A Migration Strategy for an Application-Centric World

Over my career, I’ve worked on the EHR vendor side and as a vendor-neutral consultant, where I continue helping healthcare providers transform their technology infrastructure and clinical application environments. Every hospital I worked in hosted a plethora of applications with different requirements. Many of these have to be available 24×7 and carefully mapped to workflows specific to the hospital practices, or they won’t be adopted by users and result in organizational gains. Now, as healthcare facilities become more application dependent in an ever-evolving IT landscape, organizations require efficient application management strategies.

To efficiently deliver optimal application performance for the many workflows used by clinical and business users in the provider environment, health system technology strategies may involve leveraging a variety of computing platforms, such as public cloud providers like Amazon Web Services, private clouds, colocation facilities and hybrid configurations. Since moving applications from your current data center to these new environments can be a strenuous process, streamlining the method of transporting applications to these new platforms can minimize downtime, help an organization allocate resources accurately, and even contribute to creating a standardized application strategy in the long run.

Creating a best-practices application migration strategy

The various applications a healthcare organization uses may have different vendor sources, application types, infrastructure requirements, operating systems and versions. To help move these applications, we developed a best-practices application migration strategy that covers all application and infrastructure-related scenarios upfront, leading to no surprises during go-live periods.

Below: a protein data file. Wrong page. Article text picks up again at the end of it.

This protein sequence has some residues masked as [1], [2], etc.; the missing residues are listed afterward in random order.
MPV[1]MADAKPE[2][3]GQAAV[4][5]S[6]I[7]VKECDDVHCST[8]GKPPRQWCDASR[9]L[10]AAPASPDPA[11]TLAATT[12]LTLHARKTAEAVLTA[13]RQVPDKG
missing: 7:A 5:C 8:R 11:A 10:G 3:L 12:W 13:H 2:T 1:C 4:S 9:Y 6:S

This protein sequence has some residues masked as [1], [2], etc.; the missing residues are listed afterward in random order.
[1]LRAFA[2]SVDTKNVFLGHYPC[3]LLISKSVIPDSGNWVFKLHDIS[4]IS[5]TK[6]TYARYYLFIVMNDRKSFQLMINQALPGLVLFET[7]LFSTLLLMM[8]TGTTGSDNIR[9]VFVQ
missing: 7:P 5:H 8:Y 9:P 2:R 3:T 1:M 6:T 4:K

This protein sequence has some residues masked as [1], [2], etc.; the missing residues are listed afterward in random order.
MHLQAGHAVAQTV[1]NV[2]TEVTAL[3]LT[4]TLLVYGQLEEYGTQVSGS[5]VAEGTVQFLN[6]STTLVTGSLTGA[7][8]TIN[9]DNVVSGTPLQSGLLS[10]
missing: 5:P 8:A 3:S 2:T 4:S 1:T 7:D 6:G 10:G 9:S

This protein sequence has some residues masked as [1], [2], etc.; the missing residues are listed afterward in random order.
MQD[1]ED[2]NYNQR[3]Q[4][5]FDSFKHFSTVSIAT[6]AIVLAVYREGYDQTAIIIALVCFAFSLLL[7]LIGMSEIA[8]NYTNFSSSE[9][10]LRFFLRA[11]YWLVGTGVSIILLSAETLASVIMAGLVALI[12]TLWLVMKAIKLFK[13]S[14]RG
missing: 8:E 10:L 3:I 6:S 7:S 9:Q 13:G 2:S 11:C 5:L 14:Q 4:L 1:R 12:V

Per our methodology, teams can group related applications in an upfront migration assessment. To migrate one or multiple application groups at a time, teams can then use a five-step process to pilot application moves, test key capabilities, go live with minimal disruption, decommission old hardware and track the return on investment for each migration cycle. By providing a repeatable, best-practices strategy for organizations to migrate applications efficiently, this methodology provides a way to avoid operational disruption and save on costs when moving to a new computing platform.

Risks to consider

We all know there will be some downtime during your migration. How your team manages these challenges will either make or break your migration process and potentially increase the risk for further disruption. That downtime will likely be for each application, which can cause a lot of interruption for the end users if not planned correctly or performed at appropriate times. Even if you choose to do a new install of the application on new servers, just migrating the data layer will more than likely require downtime. Plan your migration using the agreed upon utilities and make sure to have a backout plan in case of any issues found that you did not account for during testing to help minimize further risk.

Our methodology in action

Our application migration methodology has been used to aid leading healthcare organizations during largescale IT modernization efforts. In a recent project, I worked with a team to migrate applications during the design and implementation of a redundant architecture and disaster recovery site at Sharp HealthCare’s Rees-Stealy Medical Group facility (RSM). The methodology allowed us to test more than 60 applications for failover and redundancy without impacting the production site or causing business interruptions.

Find out more about the methodology in our recently published white paper, A Five-step Methodology for Application Migration.

About the Author:

Nikhil Raj
Nikhil is an experienced healthcare technologist. His past successes encompass medical interoperability projects that included vital signs technology, lab results systems, fetal monitoring and medication dispensing, and his programming experience includes coding and debugging in Java, C and C++. At T2 Tech Group, he facilitates and manages clinical projects in all aspects of implementation and leverages his clinical applications expertise to help health systems improve their EHRs. In his most recent position before joining T2 Tech, Nikhil was a technology architect for Women’s Health at Cerner Corporation. 

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